The Cathedral Quartet

The Cathedral Quartet, one of the finest examples of Southern Gospel quartet singing, toured the world from 1964 through 1999. These pages, archived from a site called cathedralstribute.com, preserve their history. Learn more about their members over the years, or about the groups they sang in before and after their Cathedral tenure. View a comprehensive discography, a list of the awards the group received, or group pictures. Or, find the lyrics to about 150 songs the Cathedrals recorded.

Earlier visions of this research project included a discography; this has now been superseded by SGHistory’s excellent Cathedrals discography.

The final Cathedrals lineup (1996). Left to Right: Ernie Haase, Scott Fowler, Glen Payne, George Younce, Roger Bennett

History

The Cathedral Trio—Bobby Clark, Glen Payne, and Danny Koker—was formed at the Cathedral for Tomorrow in Akron, Ohio in 1963. It started as an outgrowth of Earl and Lily Weatherford’s ministry at Rex Humbard’s Cathedral of Tomorrow. All of the original Cathedral members sang with the group at one point or another. George Younce sang with the Weatherfords in the 1950s; when he left the group along with several other other members, Earl Weatherford hired Armond Morales to replace him. Glen Payne joined the group at the same time.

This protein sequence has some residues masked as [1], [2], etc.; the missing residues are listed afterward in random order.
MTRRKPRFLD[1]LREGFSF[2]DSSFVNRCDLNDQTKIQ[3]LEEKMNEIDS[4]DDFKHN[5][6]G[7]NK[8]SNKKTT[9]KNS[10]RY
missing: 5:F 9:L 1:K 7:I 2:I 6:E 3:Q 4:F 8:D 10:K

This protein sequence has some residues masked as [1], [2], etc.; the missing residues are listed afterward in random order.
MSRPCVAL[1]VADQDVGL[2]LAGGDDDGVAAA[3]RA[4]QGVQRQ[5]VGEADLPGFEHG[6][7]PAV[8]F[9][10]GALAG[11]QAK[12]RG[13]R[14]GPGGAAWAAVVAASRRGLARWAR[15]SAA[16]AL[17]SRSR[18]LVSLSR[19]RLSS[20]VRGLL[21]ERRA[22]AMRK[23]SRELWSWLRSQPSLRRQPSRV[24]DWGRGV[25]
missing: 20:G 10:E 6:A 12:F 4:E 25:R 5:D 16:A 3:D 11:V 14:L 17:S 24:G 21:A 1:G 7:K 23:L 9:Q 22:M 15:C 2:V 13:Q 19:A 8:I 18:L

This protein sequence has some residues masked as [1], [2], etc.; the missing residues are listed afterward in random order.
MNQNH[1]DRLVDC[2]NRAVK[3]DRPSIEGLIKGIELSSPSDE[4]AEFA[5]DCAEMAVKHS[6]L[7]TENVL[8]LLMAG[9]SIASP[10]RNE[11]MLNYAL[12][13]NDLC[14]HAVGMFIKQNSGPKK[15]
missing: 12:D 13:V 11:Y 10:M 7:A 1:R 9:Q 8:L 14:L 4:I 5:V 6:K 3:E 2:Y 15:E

By 1963, Glen Payne, Bobby Clark, and Danny Koker were all part of the group. When Earl and Lily Weatherford decided to move to California that year, Payne, Clark, and Koker decided to stay with the Cathedral of Tomorrow, and the Cathedral Trio was born.